TeachStreet Expands to Portland Metro Area, Looking to Double Its Traffic and Much More
When I first met Dave Schappell a few weeks ago, we talked mostly about entrepreneurship and his experience running his startup— TeachStreet, an online community site for connecting local teachers and students. Today TeachStreet has some big news: it has expanded to Portland, OR, in its first move outside of Seattle. The idea is, if you want to learn any new skill or find students to teach in any area of your expertise, Schappell’s site will hook you up. (Initial highlights for Portland include 699 yoga classes, 355 knitting classes, and 149 fishing classes.)
It’s a big step for TeachStreet, which launched in Seattle only four months ago and is backed by Madrona Venture Group and Bezos Expeditions. The site, which is free to use, makes its money on contextual ads. Increasing traffic is the key to its success. “It’s a big change going from one site to two, mostly search-engine related,” says Schappell. “We are more than doubling the number of pages we have indexed.” That should translate into more-than-doubling the traffic to the overall site, he adds. “We’ll be a lot more discoverable.”
But more than that, the move speaks to an interesting company strategy. A key issue in any expansion is the time and resources needed to launch and maintain a new site or location. Schappell says it took about five months to prepare for the initial Seattle launch—gathering data on who the experts were in various fields, making contacts, and so forth—but it took only about half that time, 10 or 11 weeks, to prepare for Portland. The reason? Much more efficient data gathering, and knowing exactly what information (like start and end dates, titles, and addresses) and Internet tags they needed for their teachers and classes. That came from his team’s Seattle experience.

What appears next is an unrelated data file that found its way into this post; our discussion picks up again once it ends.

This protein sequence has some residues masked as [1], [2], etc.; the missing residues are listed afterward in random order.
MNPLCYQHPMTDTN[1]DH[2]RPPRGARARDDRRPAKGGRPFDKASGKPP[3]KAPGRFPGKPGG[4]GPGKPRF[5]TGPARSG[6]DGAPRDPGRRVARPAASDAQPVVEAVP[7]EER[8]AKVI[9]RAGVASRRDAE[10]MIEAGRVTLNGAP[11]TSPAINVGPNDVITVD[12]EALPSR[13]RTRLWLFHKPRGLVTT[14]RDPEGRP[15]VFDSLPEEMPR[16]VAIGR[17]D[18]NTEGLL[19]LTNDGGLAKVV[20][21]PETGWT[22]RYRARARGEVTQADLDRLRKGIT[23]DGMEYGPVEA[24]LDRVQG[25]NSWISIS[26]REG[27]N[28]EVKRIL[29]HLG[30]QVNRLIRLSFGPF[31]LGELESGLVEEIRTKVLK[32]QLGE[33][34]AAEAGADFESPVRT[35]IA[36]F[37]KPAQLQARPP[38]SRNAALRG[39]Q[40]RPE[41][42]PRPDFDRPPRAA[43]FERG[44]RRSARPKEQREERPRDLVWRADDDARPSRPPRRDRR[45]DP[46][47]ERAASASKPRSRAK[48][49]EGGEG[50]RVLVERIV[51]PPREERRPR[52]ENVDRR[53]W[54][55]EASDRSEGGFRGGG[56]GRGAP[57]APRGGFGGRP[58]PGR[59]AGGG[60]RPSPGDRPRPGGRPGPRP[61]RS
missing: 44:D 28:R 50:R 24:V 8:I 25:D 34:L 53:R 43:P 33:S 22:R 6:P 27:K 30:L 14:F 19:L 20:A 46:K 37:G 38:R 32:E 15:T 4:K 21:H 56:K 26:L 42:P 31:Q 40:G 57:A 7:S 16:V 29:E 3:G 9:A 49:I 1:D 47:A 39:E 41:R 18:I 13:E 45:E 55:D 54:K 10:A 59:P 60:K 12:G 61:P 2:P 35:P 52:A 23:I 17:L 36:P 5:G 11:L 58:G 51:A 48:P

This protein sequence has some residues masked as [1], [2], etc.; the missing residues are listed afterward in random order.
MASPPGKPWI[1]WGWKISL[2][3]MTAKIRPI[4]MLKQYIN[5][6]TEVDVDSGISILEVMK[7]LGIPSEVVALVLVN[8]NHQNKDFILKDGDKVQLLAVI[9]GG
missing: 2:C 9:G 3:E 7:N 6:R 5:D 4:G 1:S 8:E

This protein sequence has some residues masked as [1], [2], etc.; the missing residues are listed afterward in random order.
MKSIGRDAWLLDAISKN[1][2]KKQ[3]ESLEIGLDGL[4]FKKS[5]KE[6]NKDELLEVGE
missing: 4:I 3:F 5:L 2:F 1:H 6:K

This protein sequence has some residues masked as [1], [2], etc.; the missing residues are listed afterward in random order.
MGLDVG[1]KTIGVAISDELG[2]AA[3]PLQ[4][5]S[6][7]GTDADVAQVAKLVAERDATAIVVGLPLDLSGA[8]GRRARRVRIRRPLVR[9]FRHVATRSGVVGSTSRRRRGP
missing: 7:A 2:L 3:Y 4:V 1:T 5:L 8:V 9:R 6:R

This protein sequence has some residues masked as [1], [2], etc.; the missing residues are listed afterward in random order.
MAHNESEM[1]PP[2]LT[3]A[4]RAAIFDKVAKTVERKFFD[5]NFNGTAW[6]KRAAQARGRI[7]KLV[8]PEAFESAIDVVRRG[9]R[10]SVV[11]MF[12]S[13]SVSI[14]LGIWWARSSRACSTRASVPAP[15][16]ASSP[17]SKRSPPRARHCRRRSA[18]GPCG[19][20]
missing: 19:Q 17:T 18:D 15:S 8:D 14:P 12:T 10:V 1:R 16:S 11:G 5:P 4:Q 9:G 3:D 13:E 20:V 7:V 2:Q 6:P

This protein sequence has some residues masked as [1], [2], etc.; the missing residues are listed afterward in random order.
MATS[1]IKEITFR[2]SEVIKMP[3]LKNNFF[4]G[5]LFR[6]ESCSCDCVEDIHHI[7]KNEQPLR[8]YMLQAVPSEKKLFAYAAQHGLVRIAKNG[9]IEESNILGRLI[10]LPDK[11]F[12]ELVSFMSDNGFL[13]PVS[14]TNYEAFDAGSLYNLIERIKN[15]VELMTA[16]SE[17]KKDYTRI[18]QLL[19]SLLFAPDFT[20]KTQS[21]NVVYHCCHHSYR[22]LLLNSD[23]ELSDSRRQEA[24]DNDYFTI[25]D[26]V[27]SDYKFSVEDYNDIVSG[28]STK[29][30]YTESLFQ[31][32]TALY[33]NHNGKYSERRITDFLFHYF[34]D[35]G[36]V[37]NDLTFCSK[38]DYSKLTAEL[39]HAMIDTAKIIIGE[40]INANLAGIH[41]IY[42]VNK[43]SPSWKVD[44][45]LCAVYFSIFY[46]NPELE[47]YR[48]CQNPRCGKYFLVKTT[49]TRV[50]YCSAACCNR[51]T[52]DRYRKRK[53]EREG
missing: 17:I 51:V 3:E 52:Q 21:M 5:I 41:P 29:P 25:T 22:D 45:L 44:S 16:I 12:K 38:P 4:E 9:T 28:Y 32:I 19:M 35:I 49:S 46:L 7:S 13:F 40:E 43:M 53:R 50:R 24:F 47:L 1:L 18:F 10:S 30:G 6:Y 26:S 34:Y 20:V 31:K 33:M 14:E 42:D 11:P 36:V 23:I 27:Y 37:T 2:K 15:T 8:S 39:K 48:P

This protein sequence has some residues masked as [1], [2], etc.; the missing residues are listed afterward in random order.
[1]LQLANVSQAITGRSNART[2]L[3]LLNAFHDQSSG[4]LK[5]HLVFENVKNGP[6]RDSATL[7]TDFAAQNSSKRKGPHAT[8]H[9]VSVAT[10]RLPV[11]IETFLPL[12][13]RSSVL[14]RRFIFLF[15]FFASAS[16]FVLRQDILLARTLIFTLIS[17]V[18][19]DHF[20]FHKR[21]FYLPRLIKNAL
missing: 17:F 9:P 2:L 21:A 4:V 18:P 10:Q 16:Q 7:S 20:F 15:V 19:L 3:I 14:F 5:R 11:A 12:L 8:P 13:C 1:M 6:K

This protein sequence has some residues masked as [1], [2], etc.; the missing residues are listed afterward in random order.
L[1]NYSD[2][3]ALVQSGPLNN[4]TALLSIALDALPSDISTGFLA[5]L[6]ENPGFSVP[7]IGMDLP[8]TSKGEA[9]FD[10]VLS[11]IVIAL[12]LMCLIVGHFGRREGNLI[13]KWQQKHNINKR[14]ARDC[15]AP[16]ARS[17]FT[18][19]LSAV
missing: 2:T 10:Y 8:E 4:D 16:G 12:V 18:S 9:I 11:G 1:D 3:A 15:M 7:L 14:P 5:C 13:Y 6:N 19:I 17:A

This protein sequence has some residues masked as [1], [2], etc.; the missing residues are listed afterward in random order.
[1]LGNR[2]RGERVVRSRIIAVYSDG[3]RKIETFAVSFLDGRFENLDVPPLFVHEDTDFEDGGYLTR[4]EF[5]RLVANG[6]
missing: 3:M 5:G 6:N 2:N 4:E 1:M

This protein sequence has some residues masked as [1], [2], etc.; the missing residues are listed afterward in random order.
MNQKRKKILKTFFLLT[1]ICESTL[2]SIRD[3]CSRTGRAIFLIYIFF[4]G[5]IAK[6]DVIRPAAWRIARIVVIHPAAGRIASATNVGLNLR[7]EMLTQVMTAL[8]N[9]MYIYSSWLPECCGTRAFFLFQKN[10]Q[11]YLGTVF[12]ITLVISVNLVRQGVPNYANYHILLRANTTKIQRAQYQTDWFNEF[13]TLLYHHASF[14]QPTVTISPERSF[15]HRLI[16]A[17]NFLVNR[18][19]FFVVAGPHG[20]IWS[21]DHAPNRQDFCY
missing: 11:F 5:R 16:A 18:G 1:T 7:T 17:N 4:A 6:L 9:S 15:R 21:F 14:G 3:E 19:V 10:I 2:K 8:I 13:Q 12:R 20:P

So Schappell doesn’t anticipate needing to grow his core team of developers and product managers, who number about 10 in Seattle. Which is huge, of course, because if they can keep increasing their traffic without hiring more people, they’ll make a killing. To do that, however, will also require continually improving the site. As of today, the TeachStreet website is redesigned to have more intuitive navigation buttons and more content to introduce teachers to the site.
In the coming months, look for TeachStreet to expand into other, larger metro areas. And further down the road, the company has its sights on a broader vision. “Our [larger] goal is not really about classes and schools,” Schappell told me at our first meeting. “The bigger opportunity is around thousands of people establishing themselves as experts.” That might mean helping people find personal advisors, rather than take classes—say, someone to help them set up their home entertainment system, buy a new car, or redo their kitchen. Again, it’s all about the traffic.
As Schappell sees it, the main challenge for TeachStreet will involve taking the show on the road to much bigger cities with massive boroughs and suburbs that are like separate cities in themselves. He isn’t saying yet which city will be next, but he says it probably won’t be a big surprise. “It’s still hard to launch each city, but it pretty much doubles or triples your relevance each time,” Schappell says. “This is just the beginning.”